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Oscars: Trying to Unpack a Stacked Lead Actress Field

It was clear at least as early as Labor Day, when the Telluride Film Festival played host to a number of contenders, that this year’s lead actress Oscar race was going to be overloaded. By now it’s pretty much untenable; great work is sure to be left on the sidelines when the film Academy zeroes in on five names in January.

Fox Searchlight has two of the season’s top performances to work with. In “The Shape of Water,” Sally Hawkins plays a mute janitor who falls in love with a captive sea creature, dazzling viewers with the kind of expressive portrayal that’s catnip to voters. Meanwhile, in “Three Billboards Outside Ebbing, Missouri,” Oscar winner Frances McDormand tackles the role of a world-weary, vengeance-seeking mother, which could particularly resonate in the current sociopolitical climate.

Margot Robbie, meanwhile, takes advantage of a ripe opportunity in “I, Tonya” to offer a deglamorized portrayal of disgraced Olympic skater Tonya Harding. Also excelling in a decidedly less-glamorous role: Kate Winslet in “Wonder Wheel,” as an aging former actress who becomes infatuated with a young lifeguard in 1950s Coney Island.

In “Victoria & Abdul,” Judi Dench stars as a somewhat spiritless Queen Victoria, whose world is brightened by Indian royal servant-turned-best friend Abdul Karim. Sony Classics, meanwhile, will strive to bring the somehow Oscarless Annette Bening her first Academy Award, for “Film Stars Don’t Die in Liverpool.”

At the youthful end of the spectrum is 7-year-old “The Florida Project” star Brooklynn Prince, who is heartbreaking in the movie and a consistent bright spot on the circuit. (Most recently she could be seen at the Academy’s Governors Awards fawning over “Wonder Woman” star and fellow Oscar contender Gal Gadot.)

In “Molly’s Game,” Jessica Chastain is as fierce as audiences have ever seen her, as real-life “poker princess” Molly Bloom. For “In the Fade,” Diane Kruger won the Cannes Film Festival’s actress prize as a woman who loses her family to a terrorist attack. In “Battle of the Sexes” as Billie Jean King, Emma Stone might frankly be even better and more dialed in than she was in her Oscar-winning “La La Land” portrayal last year.

Yet the Oscar net could be — and indeed, ought to be — cast wider. Salma Hayek and Cynthia Nixon seem sadly destined to be overlooked for their powerful work in indies “Beatriz at Dinner” and “A Quiet Passion,” respectively. Ditto Margaret Qualley in “Novitiate.” Daniela Vega would make history as the first trans actress to receive an Oscar nomination, for her outstanding performance in “A Fantastic Woman.” Thirteen-year-old Ahn Seo-hyun is a personal favorite in summer’s “Okja,” and Jennifer Lawrence goes to some dark, committed places in “Mother!”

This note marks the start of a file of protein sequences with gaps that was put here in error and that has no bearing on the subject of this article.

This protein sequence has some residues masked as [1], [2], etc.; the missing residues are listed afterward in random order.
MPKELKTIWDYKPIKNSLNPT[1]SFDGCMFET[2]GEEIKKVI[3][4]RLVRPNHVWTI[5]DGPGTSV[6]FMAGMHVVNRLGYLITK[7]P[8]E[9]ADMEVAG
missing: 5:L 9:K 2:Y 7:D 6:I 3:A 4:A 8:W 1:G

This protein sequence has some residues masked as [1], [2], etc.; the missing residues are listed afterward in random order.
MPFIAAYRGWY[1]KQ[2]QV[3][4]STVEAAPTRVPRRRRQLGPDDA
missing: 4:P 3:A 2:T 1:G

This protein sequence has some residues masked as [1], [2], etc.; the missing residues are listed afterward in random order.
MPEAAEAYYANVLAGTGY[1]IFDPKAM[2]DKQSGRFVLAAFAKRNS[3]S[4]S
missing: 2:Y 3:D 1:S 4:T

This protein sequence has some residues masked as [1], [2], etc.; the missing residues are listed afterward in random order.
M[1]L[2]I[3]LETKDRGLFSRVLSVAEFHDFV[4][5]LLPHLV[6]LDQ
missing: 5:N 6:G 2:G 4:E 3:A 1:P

Great work is sure to be left on the sidelines when the film Academy zeroes in on five names.

Of course, there always seems to be a spot reserved at the table for the latest contender on the scene: Twenty-time nominee Meryl Streep in Steven Spielberg’s “The Post.” She stars as Washington Post publisher Katharine Graham, seizing her destiny in a business lorded over by men amid the Pentagon Papers affair of 1971. It’s a movie, and a role, that will no doubt grab the zeitgeist by the lapels, and with the right campaign she could even be a serious threat to win her fourth Oscar, a feat only matched in the acting races by another Katharine: Hepburn.

Squeeze a couple more potential contenders onto the list, too, as films coming from two of the biggest directors in the business have yet to be seen: In Paul Thomas Anderson’s “Phantom Thread,” Vicky Krieps is said to more than hold her own opposite a cinema giant as the magnetic muse to Daniel Day-Lewis’ libertine fashion designer. Meanwhile, in Ridley Scott’s “All the Money in the World,” Michelle Williams stars as Gail Harris, distressed mother to kidnap victim John Paul Getty III. (Williams’ viability is contingent on whether Scott can indeed make the film’s Dec. 22 release date after recasting Kevin Spacey, and whether or not that whole episode has somehow tainted the project in voters’ minds.)

Try to sift through all that and settle on five if you can. But let’s be even more adventurous. Who could actually walk away with the gold? That’s a dangerous game to play in November, but one film currently in theaters features one of the most complex, lived-in performances in any category. It’s a beautiful piece of work from a 23-year-old wunderkind who has already picked up two Oscar nominations in her time: Saoirse Ronan is an absolute treasure in Greta Gerwig’s “Lady Bird,” and yes, this could finally be her year.

But don’t hold us to that just yet.

LEAD ACTRESS FRONTRUNNERS
Sally Hawkins, “The Shape of Water”
Frances McDormand, “Three Billboards Outside Ebbing, Missouri”
Margot Robbie, “I, Tonya”
Saoirse Ronan, “Lady Bird”
Meryl Streep, “The Post”

ON THE BUBBLE
Annette Bening, “Film Stars Don’t Die in Liverpool”
Jessica Chastain, “Molly’s Game”
Judi Dench, “Victoria & Abdul”
Vicky Krieps, “Phantom Thread”
Kate Winslet, “Wonder Wheel”

DARK HORSES
Diane Kruger, “In the Fade”
Jennifer Lawrence, “Mother!”
Brooklynn Prince, “The Florida Project”
Emma Stone, “Battle of the Sexes”
Daniela Vega, “A Fantastic Woman”

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